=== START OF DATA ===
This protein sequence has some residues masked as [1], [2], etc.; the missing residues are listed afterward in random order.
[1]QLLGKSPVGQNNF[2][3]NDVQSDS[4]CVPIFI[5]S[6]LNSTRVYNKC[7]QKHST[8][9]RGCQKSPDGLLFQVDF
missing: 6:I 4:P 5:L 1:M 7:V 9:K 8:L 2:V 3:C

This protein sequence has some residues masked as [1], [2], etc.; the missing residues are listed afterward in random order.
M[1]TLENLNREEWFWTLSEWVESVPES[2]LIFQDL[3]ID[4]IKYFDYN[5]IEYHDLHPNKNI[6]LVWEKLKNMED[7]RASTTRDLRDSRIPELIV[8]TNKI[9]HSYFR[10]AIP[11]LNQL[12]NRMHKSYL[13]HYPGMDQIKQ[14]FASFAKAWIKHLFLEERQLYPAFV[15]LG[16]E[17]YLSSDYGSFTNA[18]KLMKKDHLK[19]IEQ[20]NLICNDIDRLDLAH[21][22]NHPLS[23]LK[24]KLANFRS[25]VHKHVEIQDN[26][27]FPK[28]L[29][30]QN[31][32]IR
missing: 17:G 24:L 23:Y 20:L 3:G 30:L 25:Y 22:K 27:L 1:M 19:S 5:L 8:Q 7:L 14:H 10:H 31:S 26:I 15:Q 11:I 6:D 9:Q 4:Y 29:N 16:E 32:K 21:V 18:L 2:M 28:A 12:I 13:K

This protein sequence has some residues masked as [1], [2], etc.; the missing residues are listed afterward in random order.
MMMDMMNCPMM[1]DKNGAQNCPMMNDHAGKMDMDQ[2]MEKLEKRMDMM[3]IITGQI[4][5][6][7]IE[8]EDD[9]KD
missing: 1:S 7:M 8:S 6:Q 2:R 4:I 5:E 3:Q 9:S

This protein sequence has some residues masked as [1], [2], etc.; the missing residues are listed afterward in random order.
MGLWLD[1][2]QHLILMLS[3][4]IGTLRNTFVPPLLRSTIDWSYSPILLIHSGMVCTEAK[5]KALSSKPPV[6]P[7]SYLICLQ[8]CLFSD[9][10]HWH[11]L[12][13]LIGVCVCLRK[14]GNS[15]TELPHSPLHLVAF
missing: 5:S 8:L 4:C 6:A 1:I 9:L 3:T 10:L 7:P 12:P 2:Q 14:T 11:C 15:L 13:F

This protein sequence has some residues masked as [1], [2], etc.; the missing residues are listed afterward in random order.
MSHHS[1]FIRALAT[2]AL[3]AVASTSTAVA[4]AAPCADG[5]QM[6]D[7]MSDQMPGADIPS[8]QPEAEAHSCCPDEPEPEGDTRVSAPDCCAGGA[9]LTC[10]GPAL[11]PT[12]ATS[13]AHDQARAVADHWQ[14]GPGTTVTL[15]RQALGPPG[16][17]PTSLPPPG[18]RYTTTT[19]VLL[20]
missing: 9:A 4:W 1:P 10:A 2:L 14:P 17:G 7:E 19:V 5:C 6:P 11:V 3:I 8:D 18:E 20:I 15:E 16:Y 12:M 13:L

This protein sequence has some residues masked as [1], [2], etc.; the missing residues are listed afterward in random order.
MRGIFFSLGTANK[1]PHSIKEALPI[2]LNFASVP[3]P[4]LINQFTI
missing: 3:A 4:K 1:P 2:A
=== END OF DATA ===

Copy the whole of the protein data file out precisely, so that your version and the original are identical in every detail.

This protein sequence has some residues masked as [1], [2], etc.; the missing residues are listed afterward in random order.
[1]QLLGKSPVGQNNF[2][3]NDVQSDS[4]CVPIFI[5]S[6]LNSTRVYNKC[7]QKHST[8][9]RGCQKSPDGLLFQVDF
missing: 6:I 4:P 5:L 1:M 7:V 9:K 8:L 2:V 3:C

This protein sequence has some residues masked as [1], [2], etc.; the missing residues are listed afterward in random order.
M[1]TLENLNREEWFWTLSEWVESVPES[2]LIFQDL[3]ID[4]IKYFDYN[5]IEYHDLHPNKNI[6]LVWEKLKNMED[7]RASTTRDLRDSRIPELIV[8]TNKI[9]HSYFR[10]AIP[11]LNQL[12]NRMHKSYL[13]HYPGMDQIKQ[14]FASFAKAWIKHLFLEERQLYPAFV[15]LG[16]E[17]YLSSDYGSFTNA[18]KLMKKDHLK[19]IEQ[20]NLICNDIDRLDLAH[21][22]NHPLS[23]LK[24]KLANFRS[25]VHKHVEIQDN[26][27]FPK[28]L[29][30]QN[31][32]IR
missing: 17:G 24:L 23:Y 20:L 3:G 30:L 25:Y 22:K 27:L 1:M 19:S 5:L 8:Q 7:L 14:H 10:H 31:S 26:I 15:Q 11:I 6:D 9:Q 4:Y 29:N 16:E 32:K 21:V 18:L 2:M 28:A 12:I 13:K

This protein sequence has some residues masked as [1], [2], etc.; the missing residues are listed afterward in random order.
MMMDMMNCPMM[1]DKNGAQNCPMMNDHAGKMDMDQ[2]MEKLEKRMDMM[3]IITGQI[4][5][6][7]IE[8]EDD[9]KD
missing: 1:S 7:M 8:S 6:Q 2:R 4:I 5:E 3:Q 9:S

This protein sequence has some residues masked as [1], [2], etc.; the missing residues are listed afterward in random order.
MGLWLD[1][2]QHLILMLS[3][4]IGTLRNTFVPPLLRSTIDWSYSPILLIHSGMVCTEAK[5]KALSSKPPV[6]P[7]SYLICLQ[8]CLFSD[9][10]HWH[11]L[12][13]LIGVCVCLRK[14]GNS[15]TELPHSPLHLVAF
missing: 5:S 8:L 4:C 6:A 1:I 9:L 3:T 10:L 7:P 12:P 2:Q 14:T 11:C 15:L 13:F

This protein sequence has some residues masked as [1], [2], etc.; the missing residues are listed afterward in random order.
MSHHS[1]FIRALAT[2]AL[3]AVASTSTAVA[4]AAPCADG[5]QM[6]D[7]MSDQMPGADIPS[8]QPEAEAHSCCPDEPEPEGDTRVSAPDCCAGGA[9]LTC[10]GPAL[11]PT[12]ATS[13]AHDQARAVADHWQ[14]GPGTTVTL[15]RQALGPPG[16][17]PTSLPPPG[18]RYTTTT[19]VLL[20]
missing: 9:A 4:W 1:P 10:A 2:L 14:P 17:G 7:E 19:V 5:C 6:P 11:V 3:I 8:D 18:E 20:I 15:E 16:Y 12:M 13:L

This protein sequence has some residues masked as [1], [2], etc.; the missing residues are listed afterward in random order.
MRGIFFSLGTANK[1]PHSIKEALPI[2]LNFASVP[3]P[4]LINQFTI
missing: 3:A 4:K 1:P 2:A